case study

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case study

n.
A detailed analysis of a person or group, especially as a model of medical, psychiatric, psychological, or social phenomena.

case study

EBM
(1) An in-depth analysis and systematic description of one patient or group of similar patients to promote a detailed understanding of their circumstances.
(2) Research exploring the behaviour and experiences of an individual, group, organisation, community, nation or event. Case studies enable researchers to open up wider issues around their chosen subject

Epidemiology
An uncontrolled (prospective) or retrospective observational study involving an intervention and outcome in a single patient.
 
Medspeak
A description of an experience with a clinical practice innovation project that yields lessons that may be of interest to others.

case study

Anecdotal report, single case report Epidemiology An uncontrolled–prospective or retrospective observational study involving an intervention and outcome in a single Pt
References in periodicals archive ?
Jean Barbazette's Instant Case Studies: How to Design.
Austin and his student colleagues have compiled a useful collection of case studies that reveal the extent to which the Bay Area county social services agencies have sought to transcend the limitations of the program by introducing policy and service innovations that can make a real difference to the lives of clients they serve.
Cranor examined all 64 of the federal torts since Daubert that dealt with toxic agents and mentioned case studies. Judges rejected case study-based testimony in 36 cases, he reports in the AJPH supplement.
"This special issue focuses on developing new case studies for use in technical and professional communication courses....
Case studies open our minds to innovative ideas that even the most seasoned communicators can appreciate.
Like all four of the case studies, it shows how outside interests played a role, how each homicide drew much attention from the local, state, and national press, and how coverage in all cases often reflected both fact and fiction.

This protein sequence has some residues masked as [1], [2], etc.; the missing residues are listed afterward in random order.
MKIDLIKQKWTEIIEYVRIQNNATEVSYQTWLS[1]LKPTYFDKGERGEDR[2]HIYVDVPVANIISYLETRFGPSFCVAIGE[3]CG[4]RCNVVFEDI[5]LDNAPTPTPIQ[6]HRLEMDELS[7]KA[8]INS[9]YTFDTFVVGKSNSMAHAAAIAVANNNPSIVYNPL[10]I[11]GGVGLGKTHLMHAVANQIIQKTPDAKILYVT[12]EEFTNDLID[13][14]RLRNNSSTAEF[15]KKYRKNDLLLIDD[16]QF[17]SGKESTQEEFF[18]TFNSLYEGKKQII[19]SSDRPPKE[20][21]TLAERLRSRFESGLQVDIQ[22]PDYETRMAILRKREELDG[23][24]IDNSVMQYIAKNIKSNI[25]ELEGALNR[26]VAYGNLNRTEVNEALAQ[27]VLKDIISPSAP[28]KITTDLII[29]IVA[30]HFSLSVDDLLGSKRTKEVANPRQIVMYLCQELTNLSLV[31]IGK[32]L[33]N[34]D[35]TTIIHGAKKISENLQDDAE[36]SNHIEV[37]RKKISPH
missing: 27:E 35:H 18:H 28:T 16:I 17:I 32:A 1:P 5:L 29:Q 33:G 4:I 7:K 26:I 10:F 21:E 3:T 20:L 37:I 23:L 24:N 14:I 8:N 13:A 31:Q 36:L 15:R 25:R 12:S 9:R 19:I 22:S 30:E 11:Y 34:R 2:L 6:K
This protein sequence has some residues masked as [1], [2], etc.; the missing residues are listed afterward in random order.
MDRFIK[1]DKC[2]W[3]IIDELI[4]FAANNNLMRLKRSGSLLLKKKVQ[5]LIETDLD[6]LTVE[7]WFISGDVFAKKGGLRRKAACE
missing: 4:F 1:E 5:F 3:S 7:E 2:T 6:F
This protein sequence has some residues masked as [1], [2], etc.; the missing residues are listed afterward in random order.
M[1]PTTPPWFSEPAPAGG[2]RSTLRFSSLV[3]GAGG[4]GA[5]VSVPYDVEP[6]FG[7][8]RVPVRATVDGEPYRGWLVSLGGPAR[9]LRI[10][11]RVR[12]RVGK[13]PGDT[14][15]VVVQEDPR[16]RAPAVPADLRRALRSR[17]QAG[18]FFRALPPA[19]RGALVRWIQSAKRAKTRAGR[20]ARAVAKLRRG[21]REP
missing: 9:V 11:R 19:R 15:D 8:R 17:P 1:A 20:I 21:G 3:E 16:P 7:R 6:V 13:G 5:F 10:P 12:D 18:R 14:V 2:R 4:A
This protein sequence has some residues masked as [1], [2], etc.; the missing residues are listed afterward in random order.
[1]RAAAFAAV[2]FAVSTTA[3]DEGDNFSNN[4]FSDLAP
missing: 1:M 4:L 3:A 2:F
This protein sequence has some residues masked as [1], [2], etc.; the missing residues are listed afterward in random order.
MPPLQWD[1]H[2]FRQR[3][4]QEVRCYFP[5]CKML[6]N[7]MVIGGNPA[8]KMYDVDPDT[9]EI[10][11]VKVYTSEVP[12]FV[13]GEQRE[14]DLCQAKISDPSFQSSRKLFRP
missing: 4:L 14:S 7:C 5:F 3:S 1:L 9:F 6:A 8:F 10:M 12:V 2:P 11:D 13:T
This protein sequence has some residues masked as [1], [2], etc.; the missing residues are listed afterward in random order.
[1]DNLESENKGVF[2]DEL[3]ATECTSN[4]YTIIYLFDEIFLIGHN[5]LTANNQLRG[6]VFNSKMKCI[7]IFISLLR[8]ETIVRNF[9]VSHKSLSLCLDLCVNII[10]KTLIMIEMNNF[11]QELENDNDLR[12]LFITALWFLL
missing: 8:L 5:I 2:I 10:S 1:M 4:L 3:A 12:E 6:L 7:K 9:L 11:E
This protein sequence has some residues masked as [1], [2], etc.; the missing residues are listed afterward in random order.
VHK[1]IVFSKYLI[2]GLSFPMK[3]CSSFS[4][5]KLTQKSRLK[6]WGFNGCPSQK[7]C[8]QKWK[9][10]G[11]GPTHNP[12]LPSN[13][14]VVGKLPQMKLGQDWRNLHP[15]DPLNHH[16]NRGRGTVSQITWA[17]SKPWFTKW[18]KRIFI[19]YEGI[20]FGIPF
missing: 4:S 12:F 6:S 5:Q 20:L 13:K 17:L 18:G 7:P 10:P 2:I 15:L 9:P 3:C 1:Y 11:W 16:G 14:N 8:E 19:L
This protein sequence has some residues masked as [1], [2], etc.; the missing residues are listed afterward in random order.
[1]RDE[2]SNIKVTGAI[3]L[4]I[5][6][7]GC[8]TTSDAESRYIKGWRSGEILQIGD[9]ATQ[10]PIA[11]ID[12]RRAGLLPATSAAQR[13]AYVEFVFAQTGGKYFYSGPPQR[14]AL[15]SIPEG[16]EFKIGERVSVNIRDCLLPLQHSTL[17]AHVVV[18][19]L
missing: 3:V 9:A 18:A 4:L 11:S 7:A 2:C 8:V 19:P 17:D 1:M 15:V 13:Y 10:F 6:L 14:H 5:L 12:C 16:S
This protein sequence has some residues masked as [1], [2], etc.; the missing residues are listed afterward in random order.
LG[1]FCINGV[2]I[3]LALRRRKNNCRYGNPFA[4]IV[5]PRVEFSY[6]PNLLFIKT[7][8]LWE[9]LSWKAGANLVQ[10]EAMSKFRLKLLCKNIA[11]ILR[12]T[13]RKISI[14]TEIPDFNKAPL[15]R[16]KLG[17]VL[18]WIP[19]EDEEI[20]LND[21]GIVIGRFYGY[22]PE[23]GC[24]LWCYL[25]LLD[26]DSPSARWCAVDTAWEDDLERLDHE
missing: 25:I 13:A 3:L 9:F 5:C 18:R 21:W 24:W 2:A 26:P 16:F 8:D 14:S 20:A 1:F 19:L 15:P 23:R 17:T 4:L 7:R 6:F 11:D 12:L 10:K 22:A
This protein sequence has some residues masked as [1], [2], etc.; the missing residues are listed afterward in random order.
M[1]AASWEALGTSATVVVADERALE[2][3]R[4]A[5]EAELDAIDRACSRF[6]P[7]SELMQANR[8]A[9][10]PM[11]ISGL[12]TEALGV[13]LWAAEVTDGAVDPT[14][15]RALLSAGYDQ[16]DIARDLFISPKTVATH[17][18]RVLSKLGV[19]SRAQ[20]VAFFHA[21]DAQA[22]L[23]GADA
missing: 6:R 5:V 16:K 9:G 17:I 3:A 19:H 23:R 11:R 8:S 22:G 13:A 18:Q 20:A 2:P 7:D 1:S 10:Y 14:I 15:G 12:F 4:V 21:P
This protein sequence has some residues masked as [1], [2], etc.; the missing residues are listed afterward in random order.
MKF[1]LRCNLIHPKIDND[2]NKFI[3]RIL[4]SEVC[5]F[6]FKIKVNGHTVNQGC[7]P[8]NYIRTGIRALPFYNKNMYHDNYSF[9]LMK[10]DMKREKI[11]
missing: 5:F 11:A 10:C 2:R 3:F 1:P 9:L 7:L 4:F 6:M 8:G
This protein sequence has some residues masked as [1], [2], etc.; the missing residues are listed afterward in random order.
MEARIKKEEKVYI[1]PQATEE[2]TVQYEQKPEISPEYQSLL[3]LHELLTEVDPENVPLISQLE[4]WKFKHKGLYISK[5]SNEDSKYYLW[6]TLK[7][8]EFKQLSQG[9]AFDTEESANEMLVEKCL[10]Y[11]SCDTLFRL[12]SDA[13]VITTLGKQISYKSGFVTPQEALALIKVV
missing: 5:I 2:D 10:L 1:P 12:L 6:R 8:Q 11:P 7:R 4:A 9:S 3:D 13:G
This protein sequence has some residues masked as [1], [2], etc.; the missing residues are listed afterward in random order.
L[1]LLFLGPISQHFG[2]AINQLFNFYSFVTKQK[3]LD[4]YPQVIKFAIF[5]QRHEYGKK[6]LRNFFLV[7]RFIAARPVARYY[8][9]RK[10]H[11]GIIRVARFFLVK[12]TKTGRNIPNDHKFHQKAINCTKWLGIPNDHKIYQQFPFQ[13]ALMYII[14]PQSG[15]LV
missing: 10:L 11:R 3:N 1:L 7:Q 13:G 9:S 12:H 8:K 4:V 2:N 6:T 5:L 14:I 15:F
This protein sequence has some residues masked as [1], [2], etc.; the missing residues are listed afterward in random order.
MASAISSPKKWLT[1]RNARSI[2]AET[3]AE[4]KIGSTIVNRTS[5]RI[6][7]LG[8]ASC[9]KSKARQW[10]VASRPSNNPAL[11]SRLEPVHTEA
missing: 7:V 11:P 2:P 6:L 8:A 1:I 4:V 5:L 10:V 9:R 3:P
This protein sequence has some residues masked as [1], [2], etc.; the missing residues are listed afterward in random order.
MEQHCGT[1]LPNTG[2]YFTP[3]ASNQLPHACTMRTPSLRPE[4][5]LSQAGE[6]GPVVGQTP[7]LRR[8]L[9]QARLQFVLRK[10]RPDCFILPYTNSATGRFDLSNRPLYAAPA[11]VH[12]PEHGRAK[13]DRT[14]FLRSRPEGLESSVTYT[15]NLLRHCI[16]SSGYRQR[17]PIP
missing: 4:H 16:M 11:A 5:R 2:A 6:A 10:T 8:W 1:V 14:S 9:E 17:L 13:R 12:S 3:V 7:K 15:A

The six ongoing case studies are scheduled to be ready for final review in July, 2004.
Since it has been well documented that case studies motivate students and allow them to make connections among many different concepts, case studies were incorporated into Nutritional Biochemistry as a supplement to traditional lectures (2).
The individual essays present case studies that leave important aspects of the topic uncovered, while at times still trying to cover too much themselves.
The storm caused more than 10,000 deaths; according to Conserving the Peace: Resources, Livelihoods and Security, a 2003 collection of case studies published by the International Institute for Sustainable Development, the subsequent flooding and landslides wiped out more than 2,000 potable water systems in Honduras and Nicaragua alone, left millions without dependable drinking water, and forced 2 million people from their homes.
The book introduces the rationale for embedded case studies, presents the use of case studies in previous research, outlines a framework for knowledge integration, discusses each of the eleven methods and examines the issue of validating embedded case study methods.
The case studies, analysis, and literature review leave the reader with the disturbing but important realization that the "cause" of lethal school violence cannot be easily identified, nor explained.